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Published on September 7th, 2021 | by Guest Author


Jason Sciavicco Talks About ‘Titletown High’ and How He Became a Successful Producer in Sports Entertainment

“For us, being able to take the viewers, and peel back the curtain, and show them the real raw moments with their family and their struggles…at the end of the day, they’re just normal people with high-profile jobs,” says sports entertainment producer Jason Sciavicco. The producer has become somewhat of a storyteller through showrunning docuseries that offer a new perspective on athletes, and the struggles they endure within sports and their personal life. His critically-acclaimed projects include Two-A-Days, Friday Night Tykes, A Season With, and his most recent Netflix project, Titletown High.

His career started when he was a student at Florida State when he helped produce student-run sports shows on the football team. While in college, Sciavicco was hired by ABC Sports as a production assistant, an opportunity that led him to New York City. He received an offer to work for the XFL, a football league owned by WWE’s Vince McMahon, and accepted. Although the XFL only lasted for one season, Sciavicco was then approached by WWE to become a producer for backstage segments. While wrestling is arguably the most entertainment-focused sport filmed, it was the producer’s first entry into sports entertainment. Through the position, he discovered the keys behind storytelling within sports and how to keep an audience captivated.

Although Sciavicco admits that while he enjoyed his job at WWE, he needed to feel more challenged within his career. Inspired by Hard Knocks, a successful reality series that went behind the scenes and filmed the training of NFL players, Sciavicco had an idea for his first successful project, Two-A-Days. The show came about after Sciavicco realized that a “show that follows high school football for a whole season, and what these kids have to go through with the pressure of parents and earning scholarships is so much more dramatic than an NFL guy.” Although the show was a major hit when it premiered on MTV in 2006, with over 55 million people tuning in to watch, pitching it to executives was a gamble. “It was uncharted territory,” describes Sciavicco, “where you took sports and entertainment, and you mixed them to tell stories.” In spite of that, MTV executives fell in love with the idea, and the show no doubt launched Sciavicco’s career in the sports documentary series genre.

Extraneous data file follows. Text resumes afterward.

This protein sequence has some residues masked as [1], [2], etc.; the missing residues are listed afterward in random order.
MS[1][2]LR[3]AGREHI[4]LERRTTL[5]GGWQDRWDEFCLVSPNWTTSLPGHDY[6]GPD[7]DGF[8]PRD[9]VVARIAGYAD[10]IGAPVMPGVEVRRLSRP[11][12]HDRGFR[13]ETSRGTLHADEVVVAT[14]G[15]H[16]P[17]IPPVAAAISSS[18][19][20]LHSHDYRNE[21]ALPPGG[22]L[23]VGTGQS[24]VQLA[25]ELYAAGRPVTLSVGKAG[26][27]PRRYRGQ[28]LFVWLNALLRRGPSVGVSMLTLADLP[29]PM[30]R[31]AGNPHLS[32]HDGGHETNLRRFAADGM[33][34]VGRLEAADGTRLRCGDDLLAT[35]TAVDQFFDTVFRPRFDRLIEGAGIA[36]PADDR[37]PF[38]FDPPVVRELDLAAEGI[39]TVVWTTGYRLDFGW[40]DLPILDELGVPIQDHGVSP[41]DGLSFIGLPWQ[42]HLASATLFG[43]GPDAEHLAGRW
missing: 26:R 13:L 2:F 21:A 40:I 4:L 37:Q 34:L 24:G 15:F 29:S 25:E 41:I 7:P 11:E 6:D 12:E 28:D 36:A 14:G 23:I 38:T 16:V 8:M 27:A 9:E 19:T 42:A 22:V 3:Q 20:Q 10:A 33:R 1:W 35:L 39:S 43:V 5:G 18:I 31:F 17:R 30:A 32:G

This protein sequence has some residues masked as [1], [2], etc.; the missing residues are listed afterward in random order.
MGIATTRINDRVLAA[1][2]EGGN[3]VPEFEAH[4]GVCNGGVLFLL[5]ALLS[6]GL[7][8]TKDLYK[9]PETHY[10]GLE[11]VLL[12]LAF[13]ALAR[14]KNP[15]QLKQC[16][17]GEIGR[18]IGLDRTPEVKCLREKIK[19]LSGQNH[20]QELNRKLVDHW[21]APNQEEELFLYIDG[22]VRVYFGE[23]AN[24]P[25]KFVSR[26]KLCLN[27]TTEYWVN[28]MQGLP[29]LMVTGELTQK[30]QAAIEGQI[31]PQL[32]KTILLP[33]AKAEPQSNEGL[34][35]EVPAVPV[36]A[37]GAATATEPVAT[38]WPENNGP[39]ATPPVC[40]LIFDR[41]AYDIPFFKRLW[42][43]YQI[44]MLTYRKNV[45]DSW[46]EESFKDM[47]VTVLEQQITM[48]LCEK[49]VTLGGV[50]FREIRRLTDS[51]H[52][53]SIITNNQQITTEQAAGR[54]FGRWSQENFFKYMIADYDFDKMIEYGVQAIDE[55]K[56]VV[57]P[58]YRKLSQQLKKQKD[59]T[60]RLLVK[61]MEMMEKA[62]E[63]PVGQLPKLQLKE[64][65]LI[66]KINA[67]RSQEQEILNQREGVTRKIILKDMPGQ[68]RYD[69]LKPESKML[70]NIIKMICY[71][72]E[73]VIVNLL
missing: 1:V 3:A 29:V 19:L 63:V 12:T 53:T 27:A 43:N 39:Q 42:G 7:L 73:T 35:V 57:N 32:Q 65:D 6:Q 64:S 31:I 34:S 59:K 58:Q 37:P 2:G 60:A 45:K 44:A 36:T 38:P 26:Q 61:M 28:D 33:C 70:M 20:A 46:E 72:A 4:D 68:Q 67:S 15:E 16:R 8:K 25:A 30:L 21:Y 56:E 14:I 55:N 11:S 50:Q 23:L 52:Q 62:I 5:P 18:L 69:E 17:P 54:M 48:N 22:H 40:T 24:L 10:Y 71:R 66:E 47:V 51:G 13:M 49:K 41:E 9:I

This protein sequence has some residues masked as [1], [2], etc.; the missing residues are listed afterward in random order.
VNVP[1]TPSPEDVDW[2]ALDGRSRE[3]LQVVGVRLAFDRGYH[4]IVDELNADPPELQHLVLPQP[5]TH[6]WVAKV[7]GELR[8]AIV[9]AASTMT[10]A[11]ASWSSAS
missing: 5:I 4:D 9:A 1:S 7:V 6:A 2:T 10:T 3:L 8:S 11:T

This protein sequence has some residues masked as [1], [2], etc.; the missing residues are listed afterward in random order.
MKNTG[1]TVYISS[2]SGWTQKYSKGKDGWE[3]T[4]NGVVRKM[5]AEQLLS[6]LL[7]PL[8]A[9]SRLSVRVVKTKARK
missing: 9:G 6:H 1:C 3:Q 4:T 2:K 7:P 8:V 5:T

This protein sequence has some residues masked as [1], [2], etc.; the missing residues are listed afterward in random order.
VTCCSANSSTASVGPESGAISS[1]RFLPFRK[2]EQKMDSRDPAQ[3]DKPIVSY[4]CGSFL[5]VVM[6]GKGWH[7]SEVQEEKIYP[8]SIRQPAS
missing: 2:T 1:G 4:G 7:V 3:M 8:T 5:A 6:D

With the success of Two-A-Days came Friday Night Tykes, a controversial series that premiered on NBC in 2014. The show followed eight to ten-year-olds and their intense football training in San Antonio, Texas. Although it was a hit, it caused quite the controversy because of it being released at a time where “society was questioning how far is too far to push our kids in sports.” To offer some commentary on what the show was like to film, Sciavicco recounts, “we gained the trust of a lot of characters, and they allowed us to tell real raw stories of how hard they push their kids. Here are 8 to 10-year-olds playing football, and if you close your eyes and listen to them practicing and the coach yelling, you would think you were at a high school football practice.”

Sciavicco’s next project was A Season With, a series that premiered in 2015 on Showtime and followed huge college football teams including Notre Dame, Florida State, and the US Naval Academy. What made the project notable was how it showcased Sciavicco’s expertise within sports as he persuaded respected college football teams into agreeing to be filmed for a season. After A Season With, Sciavicco delved into the realm of basketball through his next project, Inside the Madness for Facebook Watch. The project followed the Kentucky Wildcats basketball team and premiered in 2018.

Titletown High is Sciavicco’s project recently released on Netflix. The series follows the Valdosta High School football team in Georgia, and showcases the uncensored drama and struggles of being a young athlete filled with dreams who must also learn to handle their relationships and their academics. The show also includes appearances from former head coach Rush Propst (who also previously appeared on Two-A-Days) before his recent controversial removal as head coach of the Valdosta football team.

Sciavicco’s success all comes down to his ability to entertain and tell stories. He includes the raw drama in a manner that keeps an audience entertained without sensationalizing any events. He gains both the trust of his characters to deliver their story through a humanizing lens and his audience to remain credible. Sciavicco’s ability to do so is what distinguishes him from other sports documentary producers. Nothing is scripted, and there are no redos and retakes; what Sciavicco and his team capture are the true raw moments in sports and reality.

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